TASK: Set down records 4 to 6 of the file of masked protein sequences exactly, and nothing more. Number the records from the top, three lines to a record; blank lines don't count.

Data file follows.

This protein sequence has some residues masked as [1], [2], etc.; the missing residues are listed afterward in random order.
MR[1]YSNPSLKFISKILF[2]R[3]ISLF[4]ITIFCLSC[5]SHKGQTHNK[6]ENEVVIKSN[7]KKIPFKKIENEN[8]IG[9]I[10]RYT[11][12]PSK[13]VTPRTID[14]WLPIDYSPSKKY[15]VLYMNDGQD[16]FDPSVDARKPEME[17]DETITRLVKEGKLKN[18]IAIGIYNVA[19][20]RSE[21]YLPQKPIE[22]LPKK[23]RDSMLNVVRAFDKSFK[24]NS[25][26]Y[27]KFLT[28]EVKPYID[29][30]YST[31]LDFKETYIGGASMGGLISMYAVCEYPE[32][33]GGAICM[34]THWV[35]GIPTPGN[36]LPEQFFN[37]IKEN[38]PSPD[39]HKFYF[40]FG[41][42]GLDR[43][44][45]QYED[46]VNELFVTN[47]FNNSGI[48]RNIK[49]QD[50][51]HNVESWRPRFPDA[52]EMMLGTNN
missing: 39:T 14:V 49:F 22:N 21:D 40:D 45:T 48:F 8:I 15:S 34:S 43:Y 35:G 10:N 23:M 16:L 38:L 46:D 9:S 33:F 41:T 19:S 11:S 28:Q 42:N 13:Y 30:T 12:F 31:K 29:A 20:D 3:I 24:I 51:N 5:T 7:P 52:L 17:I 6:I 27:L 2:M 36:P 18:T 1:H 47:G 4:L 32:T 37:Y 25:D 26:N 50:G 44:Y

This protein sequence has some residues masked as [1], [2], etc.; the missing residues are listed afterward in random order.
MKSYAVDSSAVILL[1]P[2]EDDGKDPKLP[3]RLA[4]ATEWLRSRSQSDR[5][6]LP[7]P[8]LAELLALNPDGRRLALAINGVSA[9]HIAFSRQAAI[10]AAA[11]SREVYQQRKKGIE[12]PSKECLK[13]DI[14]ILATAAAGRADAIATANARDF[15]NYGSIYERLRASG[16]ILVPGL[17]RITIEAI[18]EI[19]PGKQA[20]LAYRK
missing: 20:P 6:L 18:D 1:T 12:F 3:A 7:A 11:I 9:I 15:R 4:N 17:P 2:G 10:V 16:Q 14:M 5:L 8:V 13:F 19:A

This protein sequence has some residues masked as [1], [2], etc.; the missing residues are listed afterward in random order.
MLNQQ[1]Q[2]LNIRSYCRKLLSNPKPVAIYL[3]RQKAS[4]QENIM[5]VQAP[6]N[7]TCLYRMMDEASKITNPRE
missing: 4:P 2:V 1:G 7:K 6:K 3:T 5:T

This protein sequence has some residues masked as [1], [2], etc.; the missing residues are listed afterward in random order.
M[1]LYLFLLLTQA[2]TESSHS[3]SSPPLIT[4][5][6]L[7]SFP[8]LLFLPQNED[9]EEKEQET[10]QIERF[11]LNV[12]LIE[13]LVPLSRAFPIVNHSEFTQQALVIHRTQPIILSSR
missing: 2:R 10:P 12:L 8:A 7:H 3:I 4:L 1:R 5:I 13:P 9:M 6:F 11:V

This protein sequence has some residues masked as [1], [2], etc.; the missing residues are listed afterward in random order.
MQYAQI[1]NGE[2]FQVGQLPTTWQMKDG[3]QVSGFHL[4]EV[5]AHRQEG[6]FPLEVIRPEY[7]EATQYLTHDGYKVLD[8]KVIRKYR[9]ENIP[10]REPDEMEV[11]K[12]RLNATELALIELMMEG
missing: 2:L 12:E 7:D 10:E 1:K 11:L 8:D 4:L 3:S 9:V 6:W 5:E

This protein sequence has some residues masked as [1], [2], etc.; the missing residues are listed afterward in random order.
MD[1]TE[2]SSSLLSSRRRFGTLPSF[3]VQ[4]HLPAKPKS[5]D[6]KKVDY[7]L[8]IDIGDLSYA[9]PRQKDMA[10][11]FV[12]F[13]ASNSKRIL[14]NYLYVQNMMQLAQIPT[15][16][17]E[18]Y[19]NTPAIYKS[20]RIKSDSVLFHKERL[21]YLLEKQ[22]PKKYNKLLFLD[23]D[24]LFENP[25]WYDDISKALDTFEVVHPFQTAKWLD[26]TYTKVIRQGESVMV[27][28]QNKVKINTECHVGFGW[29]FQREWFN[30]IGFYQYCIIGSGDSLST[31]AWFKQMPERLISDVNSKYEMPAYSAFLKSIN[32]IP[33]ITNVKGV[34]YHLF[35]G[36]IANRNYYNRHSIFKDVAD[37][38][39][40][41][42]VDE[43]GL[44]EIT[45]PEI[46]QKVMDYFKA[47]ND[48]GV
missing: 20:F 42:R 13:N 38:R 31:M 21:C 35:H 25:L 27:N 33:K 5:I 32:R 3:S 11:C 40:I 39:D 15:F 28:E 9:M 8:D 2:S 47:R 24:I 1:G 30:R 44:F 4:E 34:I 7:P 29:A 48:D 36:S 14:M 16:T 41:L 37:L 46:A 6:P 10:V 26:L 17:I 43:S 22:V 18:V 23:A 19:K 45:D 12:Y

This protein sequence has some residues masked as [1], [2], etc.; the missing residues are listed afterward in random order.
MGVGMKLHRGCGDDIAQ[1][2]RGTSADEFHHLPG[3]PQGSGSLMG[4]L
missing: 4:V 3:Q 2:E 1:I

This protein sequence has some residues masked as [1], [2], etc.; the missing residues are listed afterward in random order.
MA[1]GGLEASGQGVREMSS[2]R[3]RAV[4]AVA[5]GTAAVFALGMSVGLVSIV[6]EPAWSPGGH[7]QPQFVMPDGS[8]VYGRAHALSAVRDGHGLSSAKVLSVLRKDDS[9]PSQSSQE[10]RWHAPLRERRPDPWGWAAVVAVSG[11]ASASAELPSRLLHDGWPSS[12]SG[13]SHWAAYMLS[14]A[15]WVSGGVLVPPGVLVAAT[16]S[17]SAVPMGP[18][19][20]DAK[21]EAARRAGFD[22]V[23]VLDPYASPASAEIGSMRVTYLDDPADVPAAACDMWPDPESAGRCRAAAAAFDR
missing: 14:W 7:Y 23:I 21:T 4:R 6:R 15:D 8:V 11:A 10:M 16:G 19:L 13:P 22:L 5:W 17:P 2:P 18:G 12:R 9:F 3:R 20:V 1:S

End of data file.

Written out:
This protein sequence has some residues masked as [1], [2], etc.; the missing residues are listed afterward in random order.
M[1]LYLFLLLTQA[2]TESSHS[3]SSPPLIT[4][5][6]L[7]SFP[8]LLFLPQNED[9]EEKEQET[10]QIERF[11]LNV[12]LIE[13]LVPLSRAFPIVNHSEFTQQALVIHRTQPIILSSR
missing: 2:R 10:P 12:L 8:A 7:H 3:I 4:L 1:R 5:I 13:P 9:M 6:F 11:V

This protein sequence has some residues masked as [1], [2], etc.; the missing residues are listed afterward in random order.
MQYAQI[1]NGE[2]FQVGQLPTTWQMKDG[3]QVSGFHL[4]EV[5]AHRQEG[6]FPLEVIRPEY[7]EATQYLTHDGYKVLD[8]KVIRKYR[9]ENIP[10]REPDEMEV[11]K[12]RLNATELALIELMMEG
missing: 2:L 12:E 7:D 10:E 1:K 11:L 8:D 4:L 3:S 9:V 6:W 5:E

This protein sequence has some residues masked as [1], [2], etc.; the missing residues are listed afterward in random order.
MD[1]TE[2]SSSLLSSRRRFGTLPSF[3]VQ[4]HLPAKPKS[5]D[6]KKVDY[7]L[8]IDIGDLSYA[9]PRQKDMA[10][11]FV[12]F[13]ASNSKRIL[14]NYLYVQNMMQLAQIPT[15][16][17]E[18]Y[19]NTPAIYKS[20]RIKSDSVLFHKERL[21]YLLEKQ[22]PKKYNKLLFLD[23]D[24]LFENP[25]WYDDISKALDTFEVVHPFQTAKWLD[26]TYTKVIRQGESVMV[27][28]QNKVKINTECHVGFGW[29]FQREWFN[30]IGFYQYCIIGSGDSLST[31]AWFKQMPERLISDVNSKYEMPAYSAFLKSIN[32]IP[33]ITNVKGV[34]YHLF[35]G[36]IANRNYYNRHSIFKDVAD[37][38][39][40][41][42]VDE[43]GL[44]EIT[45]PEI[46]QKVMDYFKA[47]ND[48]GV
missing: 20:F 42:R 13:N 38:R 31:M 21:C 35:H 25:L 27:N 33:K 5:I 32:R 3:S 11:C 40:I 39:D 15:F 28:E 9:M 8:D 2:S 47:R 24:I 1:G 30:R 44:F 4:E 34:I 7:P 29:A 48:D 36:S 14:M 16:T 41:L 37:L 46:A 6:P 10:V 26:L 17:I 43:S 22:V 18:V 23:A 19:K 45:D 12:Y